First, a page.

Around one billion stars in the Milky Way can be seen together for the first time in an image captured over a decade by astronomers.
Scientists produced the picture by combining infra-red light images from two telescopes in the northern and southern hemispheres.
Astronomers from the UK and Chile gathered the data which was then processed and archived by teams at the universities of Edinburgh and Cambridge who, in turn, have made it available to studies around the world.
Dr Nick Cross, of the University of Edinburgh's school of physics and astronomy, said: "This incredible image gives us a new perspective of our galaxy and illustrates the far-reaching discoveries we can make from large sky surveys.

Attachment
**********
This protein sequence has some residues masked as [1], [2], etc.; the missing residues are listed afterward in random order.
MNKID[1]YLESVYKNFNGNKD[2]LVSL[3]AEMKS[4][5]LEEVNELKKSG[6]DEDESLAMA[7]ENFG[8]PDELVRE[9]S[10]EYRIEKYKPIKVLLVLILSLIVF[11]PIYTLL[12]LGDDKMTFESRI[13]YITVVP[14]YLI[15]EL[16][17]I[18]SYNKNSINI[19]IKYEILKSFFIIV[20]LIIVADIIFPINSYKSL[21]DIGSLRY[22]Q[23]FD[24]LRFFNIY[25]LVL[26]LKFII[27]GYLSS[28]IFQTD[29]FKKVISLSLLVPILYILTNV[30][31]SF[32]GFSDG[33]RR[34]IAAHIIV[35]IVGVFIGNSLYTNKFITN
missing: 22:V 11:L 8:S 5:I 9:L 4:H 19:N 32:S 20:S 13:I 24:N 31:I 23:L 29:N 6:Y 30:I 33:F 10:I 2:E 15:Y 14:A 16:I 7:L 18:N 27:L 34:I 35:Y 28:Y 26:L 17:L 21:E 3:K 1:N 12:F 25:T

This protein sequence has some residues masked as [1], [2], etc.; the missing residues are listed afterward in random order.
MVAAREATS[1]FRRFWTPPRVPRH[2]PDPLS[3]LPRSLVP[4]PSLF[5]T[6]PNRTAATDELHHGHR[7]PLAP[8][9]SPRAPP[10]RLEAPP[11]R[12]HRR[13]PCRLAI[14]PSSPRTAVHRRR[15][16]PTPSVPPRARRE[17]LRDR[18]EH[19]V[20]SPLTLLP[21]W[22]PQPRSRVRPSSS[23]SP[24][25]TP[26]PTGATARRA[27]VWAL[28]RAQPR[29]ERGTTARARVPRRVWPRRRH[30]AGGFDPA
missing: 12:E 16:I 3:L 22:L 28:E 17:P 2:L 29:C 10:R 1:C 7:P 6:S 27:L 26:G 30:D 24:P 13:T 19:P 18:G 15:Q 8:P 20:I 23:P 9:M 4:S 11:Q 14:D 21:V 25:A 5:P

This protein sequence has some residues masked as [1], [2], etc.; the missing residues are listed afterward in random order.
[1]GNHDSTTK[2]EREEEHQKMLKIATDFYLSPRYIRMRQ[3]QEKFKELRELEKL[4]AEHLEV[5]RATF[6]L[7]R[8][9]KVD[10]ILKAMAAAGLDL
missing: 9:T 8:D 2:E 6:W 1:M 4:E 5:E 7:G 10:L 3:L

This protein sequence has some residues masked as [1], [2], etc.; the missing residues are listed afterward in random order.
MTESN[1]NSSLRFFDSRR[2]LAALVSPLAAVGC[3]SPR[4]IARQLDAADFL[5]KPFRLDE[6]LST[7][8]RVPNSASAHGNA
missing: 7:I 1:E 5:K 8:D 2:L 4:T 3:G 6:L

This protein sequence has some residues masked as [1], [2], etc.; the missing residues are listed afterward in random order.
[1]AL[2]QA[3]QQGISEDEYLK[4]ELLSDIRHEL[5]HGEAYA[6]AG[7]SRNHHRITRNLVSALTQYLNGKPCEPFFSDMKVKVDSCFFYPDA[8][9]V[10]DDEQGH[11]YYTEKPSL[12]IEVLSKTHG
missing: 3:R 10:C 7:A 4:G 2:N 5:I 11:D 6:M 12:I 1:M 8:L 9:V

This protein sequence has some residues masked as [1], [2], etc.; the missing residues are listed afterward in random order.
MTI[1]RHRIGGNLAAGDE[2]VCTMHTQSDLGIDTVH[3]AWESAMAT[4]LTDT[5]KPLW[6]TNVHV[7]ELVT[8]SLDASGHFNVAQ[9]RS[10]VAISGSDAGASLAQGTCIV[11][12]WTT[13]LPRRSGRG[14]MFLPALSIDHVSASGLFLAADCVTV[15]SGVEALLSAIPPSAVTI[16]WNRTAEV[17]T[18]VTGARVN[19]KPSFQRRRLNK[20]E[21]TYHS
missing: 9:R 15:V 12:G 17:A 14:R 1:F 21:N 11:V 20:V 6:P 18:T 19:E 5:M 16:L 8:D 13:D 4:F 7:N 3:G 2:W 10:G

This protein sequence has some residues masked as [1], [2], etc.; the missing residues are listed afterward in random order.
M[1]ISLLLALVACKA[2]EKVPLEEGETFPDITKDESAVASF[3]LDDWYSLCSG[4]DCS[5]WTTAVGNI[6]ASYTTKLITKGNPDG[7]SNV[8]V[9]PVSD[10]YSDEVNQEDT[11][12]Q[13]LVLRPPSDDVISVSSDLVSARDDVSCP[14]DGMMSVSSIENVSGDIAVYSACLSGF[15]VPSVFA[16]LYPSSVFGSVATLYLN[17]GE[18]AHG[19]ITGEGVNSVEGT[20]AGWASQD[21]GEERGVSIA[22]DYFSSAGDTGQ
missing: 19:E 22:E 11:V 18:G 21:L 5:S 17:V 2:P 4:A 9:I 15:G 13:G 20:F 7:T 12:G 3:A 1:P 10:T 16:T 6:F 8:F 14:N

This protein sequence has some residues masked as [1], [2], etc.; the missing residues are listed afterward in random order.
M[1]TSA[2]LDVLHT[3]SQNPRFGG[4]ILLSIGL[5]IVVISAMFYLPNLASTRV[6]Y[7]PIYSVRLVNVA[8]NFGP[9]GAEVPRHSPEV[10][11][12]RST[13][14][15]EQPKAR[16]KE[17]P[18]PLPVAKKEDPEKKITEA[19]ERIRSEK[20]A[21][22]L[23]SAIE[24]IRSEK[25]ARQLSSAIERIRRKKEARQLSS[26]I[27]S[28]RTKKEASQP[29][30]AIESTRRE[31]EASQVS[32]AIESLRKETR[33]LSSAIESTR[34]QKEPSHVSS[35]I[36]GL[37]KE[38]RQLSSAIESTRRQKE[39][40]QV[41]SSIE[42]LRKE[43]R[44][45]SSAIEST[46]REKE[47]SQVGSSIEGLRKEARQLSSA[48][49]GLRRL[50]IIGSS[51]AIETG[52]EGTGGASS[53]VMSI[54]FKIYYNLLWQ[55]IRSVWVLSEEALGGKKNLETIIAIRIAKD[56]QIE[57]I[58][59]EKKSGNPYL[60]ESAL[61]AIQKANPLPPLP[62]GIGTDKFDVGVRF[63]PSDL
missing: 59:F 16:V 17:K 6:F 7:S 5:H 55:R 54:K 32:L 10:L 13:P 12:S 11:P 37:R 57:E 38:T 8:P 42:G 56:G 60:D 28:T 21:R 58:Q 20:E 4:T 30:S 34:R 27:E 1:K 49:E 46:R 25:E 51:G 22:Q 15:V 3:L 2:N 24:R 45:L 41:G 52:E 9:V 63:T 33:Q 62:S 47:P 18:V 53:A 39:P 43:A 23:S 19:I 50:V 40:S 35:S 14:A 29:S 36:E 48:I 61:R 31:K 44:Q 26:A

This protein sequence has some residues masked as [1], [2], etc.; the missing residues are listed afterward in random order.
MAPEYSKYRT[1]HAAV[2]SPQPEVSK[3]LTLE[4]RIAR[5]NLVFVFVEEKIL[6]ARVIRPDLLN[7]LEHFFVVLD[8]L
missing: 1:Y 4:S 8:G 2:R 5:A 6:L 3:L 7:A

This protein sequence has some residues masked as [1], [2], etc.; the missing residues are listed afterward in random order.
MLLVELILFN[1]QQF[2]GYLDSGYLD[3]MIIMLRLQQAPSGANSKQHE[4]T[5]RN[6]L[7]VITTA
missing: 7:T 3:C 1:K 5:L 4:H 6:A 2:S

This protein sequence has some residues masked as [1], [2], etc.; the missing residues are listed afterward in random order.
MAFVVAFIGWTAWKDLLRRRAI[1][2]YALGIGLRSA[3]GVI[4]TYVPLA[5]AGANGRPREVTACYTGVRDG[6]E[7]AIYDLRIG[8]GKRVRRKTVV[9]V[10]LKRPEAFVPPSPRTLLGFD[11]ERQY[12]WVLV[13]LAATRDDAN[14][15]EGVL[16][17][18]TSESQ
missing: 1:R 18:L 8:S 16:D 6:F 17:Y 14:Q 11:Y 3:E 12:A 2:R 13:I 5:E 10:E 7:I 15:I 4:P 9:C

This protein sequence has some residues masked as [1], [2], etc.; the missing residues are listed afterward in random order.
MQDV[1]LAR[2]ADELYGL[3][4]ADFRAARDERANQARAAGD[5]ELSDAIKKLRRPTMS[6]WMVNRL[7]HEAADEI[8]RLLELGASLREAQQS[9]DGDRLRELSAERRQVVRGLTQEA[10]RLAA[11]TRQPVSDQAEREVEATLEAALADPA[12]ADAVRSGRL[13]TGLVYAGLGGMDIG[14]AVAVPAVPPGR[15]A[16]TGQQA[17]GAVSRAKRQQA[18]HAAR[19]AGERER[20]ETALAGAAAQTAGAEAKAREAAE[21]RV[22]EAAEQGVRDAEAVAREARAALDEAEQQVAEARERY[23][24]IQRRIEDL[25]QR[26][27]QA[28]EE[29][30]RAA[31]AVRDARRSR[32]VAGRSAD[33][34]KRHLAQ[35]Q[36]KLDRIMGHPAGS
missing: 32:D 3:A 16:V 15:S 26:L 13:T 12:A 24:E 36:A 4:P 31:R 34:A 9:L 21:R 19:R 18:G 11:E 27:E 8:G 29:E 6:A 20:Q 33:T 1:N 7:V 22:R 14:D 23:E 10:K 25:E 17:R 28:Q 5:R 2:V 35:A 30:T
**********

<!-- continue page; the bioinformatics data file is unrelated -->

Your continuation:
"Having data processed, archived and published by dedicated teams leaves other scientists free to concentrate on using the data and is a very cost-effective way to do astronomy."
Dr Cross said the archived information on the billions of stars, known as the Vista Data Flow System, will allow scientists to carry out research in future without needing to generate further data.
As well as being published online the image is being presented at the National Astronomy Meeting in Manchester today and shows the plane of the Milky Way galaxy from Earth's perspective.
It combines data from the UK Infrared Telescope in Hawaii and the Vista telescope in Chile.
Astronomers used infra-red radiation instead of visible light to enable them to see through much of the dust in the Milky Way and record details of the centre of the galaxy.
The work was supported by government body the Science and Technology Facilities Council.
Click "full screen" on the image below to see the whole shot.
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